I asked my friend this question:  “Although your mom was abusive, neglectful and caused you pain, what positive influence did she have on your life?  I mean, when people push us to the point of misery, and cause us to want to rebel, often we go to the extremes to prove them wrong in some way, shape, or form.  Their behavior toward us has a direct influence on some of our biggest life decisions.  How did your abusive mother push you in your life, which proved positive?”

My friend considered this for a moment and then relayed to me that she would have never left home as early as she had, and taken several opportunities to travel the world if it weren’t for her mom driving her to the point of practically running out the front door.  My friend has been all over the planet because she refused to remain home in that abusive relationship with her mother.  She has literally seen most everything there is to see out there, in all of her childhood fury.  She went out and found her place in the world because she had no place with her own mom.  How empowering that relationship truly was for my friend.

In my own life, I have recognized other people’s “bad or weird” behaviors as an opportunity to look at my own self and see how I can change (clean up my side of the street) in order to navigate in a balanced way with those people.  Other people enter our lives to show us something about ourselves.  We think that life is incredibly random, but if nature shows us anything, it proves that it is clearly balanced, and it is constantly rebalancing, healing, growing, providing, etc.  When we are physically hurt, our body immediately sends signals to our brain to rush in extra blood so that it can begin the healing process.  It is no different in our emotional, spiritual and mental experiences of life.  The universe always provides people, places and things to offer healing, balance and growth.  If we recognize these people, places and things when they arrive, we will discover that life is not random.  It is incredibly connected and unbiased.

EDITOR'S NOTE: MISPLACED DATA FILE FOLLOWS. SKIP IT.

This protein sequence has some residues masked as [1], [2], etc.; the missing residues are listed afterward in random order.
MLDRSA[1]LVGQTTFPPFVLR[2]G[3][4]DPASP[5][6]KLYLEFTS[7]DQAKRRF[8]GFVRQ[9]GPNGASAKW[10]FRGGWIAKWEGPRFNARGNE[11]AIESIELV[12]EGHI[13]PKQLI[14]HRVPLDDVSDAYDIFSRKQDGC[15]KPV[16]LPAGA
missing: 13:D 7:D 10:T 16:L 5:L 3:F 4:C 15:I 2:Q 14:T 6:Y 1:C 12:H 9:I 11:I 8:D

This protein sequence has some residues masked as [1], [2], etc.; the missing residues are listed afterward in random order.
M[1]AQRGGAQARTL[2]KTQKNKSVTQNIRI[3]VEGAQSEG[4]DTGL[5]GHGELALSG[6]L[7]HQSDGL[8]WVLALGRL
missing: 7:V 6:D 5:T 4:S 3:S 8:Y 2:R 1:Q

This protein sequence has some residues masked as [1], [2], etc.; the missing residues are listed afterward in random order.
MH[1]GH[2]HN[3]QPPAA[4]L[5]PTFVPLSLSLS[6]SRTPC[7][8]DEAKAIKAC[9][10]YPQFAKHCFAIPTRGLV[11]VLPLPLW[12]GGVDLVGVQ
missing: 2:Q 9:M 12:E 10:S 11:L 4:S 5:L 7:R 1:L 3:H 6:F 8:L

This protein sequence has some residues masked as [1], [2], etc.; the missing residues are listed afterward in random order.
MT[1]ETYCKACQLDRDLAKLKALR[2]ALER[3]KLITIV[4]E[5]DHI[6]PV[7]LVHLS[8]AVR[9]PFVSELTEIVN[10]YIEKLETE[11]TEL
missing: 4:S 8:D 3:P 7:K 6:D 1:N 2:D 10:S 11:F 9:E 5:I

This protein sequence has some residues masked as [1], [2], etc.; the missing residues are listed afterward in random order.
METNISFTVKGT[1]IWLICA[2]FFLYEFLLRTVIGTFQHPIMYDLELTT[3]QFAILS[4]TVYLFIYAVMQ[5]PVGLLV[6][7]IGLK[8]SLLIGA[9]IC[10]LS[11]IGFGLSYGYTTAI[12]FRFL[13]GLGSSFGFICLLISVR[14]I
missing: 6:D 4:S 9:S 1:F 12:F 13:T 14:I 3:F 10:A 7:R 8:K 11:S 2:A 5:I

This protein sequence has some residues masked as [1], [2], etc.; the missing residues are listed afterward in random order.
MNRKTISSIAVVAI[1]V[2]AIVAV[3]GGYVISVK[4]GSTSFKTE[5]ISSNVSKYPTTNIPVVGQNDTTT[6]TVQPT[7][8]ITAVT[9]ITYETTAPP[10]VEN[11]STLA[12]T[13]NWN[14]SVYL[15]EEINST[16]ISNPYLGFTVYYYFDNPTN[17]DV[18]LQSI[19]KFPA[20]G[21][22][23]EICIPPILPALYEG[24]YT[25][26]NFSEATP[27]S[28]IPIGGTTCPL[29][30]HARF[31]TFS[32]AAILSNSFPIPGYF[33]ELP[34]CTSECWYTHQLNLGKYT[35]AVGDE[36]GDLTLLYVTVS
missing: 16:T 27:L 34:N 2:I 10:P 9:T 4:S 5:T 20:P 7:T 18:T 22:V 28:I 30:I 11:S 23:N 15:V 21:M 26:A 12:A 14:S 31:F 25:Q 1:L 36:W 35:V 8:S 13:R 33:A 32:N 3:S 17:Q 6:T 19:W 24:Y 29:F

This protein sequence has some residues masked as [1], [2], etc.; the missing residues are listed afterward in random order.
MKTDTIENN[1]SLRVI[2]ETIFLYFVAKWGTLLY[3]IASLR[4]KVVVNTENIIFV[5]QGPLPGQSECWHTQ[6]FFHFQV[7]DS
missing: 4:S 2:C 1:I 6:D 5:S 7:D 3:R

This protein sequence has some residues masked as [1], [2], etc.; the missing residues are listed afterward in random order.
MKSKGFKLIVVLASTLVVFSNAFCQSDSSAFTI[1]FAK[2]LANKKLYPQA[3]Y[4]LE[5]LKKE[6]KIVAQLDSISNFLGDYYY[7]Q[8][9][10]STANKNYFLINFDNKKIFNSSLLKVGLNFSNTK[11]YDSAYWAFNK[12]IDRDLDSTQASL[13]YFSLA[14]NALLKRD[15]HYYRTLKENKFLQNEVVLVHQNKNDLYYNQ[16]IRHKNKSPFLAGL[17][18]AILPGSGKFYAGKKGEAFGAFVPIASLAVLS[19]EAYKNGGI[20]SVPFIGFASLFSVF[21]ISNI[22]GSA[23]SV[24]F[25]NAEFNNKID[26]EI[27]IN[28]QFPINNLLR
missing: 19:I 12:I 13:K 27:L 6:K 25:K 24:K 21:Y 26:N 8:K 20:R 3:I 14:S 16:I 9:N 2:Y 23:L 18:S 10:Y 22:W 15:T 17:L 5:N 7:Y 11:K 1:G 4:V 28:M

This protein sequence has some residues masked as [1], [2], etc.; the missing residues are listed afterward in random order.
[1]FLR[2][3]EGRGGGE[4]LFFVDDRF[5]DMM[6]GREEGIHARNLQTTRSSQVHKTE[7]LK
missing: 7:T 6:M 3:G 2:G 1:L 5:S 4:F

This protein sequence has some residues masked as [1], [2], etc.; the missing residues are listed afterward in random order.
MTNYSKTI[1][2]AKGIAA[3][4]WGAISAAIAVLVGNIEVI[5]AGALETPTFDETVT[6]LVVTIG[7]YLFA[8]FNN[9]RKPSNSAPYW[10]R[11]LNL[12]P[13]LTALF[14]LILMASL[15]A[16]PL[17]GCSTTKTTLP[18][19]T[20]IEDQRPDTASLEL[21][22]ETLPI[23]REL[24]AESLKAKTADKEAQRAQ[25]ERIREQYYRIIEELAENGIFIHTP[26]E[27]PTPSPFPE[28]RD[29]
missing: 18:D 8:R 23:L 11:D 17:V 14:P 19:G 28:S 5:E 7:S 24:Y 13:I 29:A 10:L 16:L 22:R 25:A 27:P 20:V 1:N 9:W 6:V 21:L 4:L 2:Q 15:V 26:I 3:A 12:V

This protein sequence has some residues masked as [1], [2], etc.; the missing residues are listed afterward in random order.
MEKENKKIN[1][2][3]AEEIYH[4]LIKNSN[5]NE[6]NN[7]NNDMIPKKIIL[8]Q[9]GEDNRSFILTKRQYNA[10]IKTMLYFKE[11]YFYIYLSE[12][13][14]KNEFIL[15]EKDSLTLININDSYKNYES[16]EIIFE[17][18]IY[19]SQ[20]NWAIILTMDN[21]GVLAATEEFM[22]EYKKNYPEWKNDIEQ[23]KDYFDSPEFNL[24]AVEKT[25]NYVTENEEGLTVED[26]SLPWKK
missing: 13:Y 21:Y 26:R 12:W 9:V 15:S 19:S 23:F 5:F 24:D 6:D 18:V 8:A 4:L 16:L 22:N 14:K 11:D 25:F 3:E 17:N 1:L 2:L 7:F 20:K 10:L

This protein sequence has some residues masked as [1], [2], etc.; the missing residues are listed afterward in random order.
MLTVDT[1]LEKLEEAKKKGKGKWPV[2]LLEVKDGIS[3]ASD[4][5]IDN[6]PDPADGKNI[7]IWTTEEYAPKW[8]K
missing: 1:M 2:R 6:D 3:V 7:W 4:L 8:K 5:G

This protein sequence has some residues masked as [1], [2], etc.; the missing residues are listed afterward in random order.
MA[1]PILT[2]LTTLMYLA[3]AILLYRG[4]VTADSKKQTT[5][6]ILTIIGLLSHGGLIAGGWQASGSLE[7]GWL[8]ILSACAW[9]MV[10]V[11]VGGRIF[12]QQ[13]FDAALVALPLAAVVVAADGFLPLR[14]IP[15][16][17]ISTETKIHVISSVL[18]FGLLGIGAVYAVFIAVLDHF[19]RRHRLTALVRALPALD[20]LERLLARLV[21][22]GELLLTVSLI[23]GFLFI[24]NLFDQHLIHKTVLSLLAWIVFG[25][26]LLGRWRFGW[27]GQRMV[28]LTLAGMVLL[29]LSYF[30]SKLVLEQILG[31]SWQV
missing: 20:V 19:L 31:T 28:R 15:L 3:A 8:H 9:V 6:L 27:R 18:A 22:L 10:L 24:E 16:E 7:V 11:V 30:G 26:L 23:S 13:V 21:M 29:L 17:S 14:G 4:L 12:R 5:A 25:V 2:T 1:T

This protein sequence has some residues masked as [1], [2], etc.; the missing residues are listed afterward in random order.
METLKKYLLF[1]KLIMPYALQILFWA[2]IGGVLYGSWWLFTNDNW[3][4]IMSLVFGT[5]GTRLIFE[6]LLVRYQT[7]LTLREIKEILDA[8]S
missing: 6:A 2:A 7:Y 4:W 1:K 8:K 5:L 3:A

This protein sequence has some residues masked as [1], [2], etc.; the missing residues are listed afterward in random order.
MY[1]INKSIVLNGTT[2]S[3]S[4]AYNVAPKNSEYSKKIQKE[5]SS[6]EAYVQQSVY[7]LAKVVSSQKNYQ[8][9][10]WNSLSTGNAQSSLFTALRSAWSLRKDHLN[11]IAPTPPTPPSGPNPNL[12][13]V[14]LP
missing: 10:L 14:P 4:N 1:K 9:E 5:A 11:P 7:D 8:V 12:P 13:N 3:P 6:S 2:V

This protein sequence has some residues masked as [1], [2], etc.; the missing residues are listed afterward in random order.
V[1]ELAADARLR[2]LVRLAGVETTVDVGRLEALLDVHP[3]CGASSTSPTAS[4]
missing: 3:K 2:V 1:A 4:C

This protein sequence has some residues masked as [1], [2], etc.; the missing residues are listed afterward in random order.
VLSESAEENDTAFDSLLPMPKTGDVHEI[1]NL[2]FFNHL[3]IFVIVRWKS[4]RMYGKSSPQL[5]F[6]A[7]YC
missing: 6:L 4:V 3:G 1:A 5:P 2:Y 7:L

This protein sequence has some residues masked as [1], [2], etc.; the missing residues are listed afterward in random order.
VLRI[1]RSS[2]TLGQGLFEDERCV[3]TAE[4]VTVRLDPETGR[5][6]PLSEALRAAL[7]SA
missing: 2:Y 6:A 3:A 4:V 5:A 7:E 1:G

Everyone experiences pain, and everyone is provided opportunities for healing, balance and growth.  It is up to the individual to recognize their role in the ecosystem of their relationships.  If someone is causing you pain, another something or someone will be provided for healing.  Life is certainly not random.  If we are to become conscious of ourselves, we must also recognize what role other people play in our spiritual, emotional and mental development.  Everyone plays a role in our lives, including those who are completely clueless to themselves and how they behave.

If I have learned anything this year, it is that no matter how awful other people’s behaviors are, there is something I can change about myself in order to find serenity in that relationship.  I can find a balance within myself through their reflection of whatever pisses me off or annoys me.  Rather than trying to control them (because I can’t), I take control of my responses, and there I discover that I am way more in control than I previously thought.  When we begin searching for balance within ourselves, we discover how incredibly powerful we are as human beings, and how life is constantly offering us opportunities to heal, balance and grow.  When I heal, rebalance and grow because of those other people’s influences in my life, it is easy to take a step back from my ego and silently thank them for the significant role they played, without them even knowing it.  There is so much to this life experience that we miss if we are not aware of our soul journey while we are in this human form.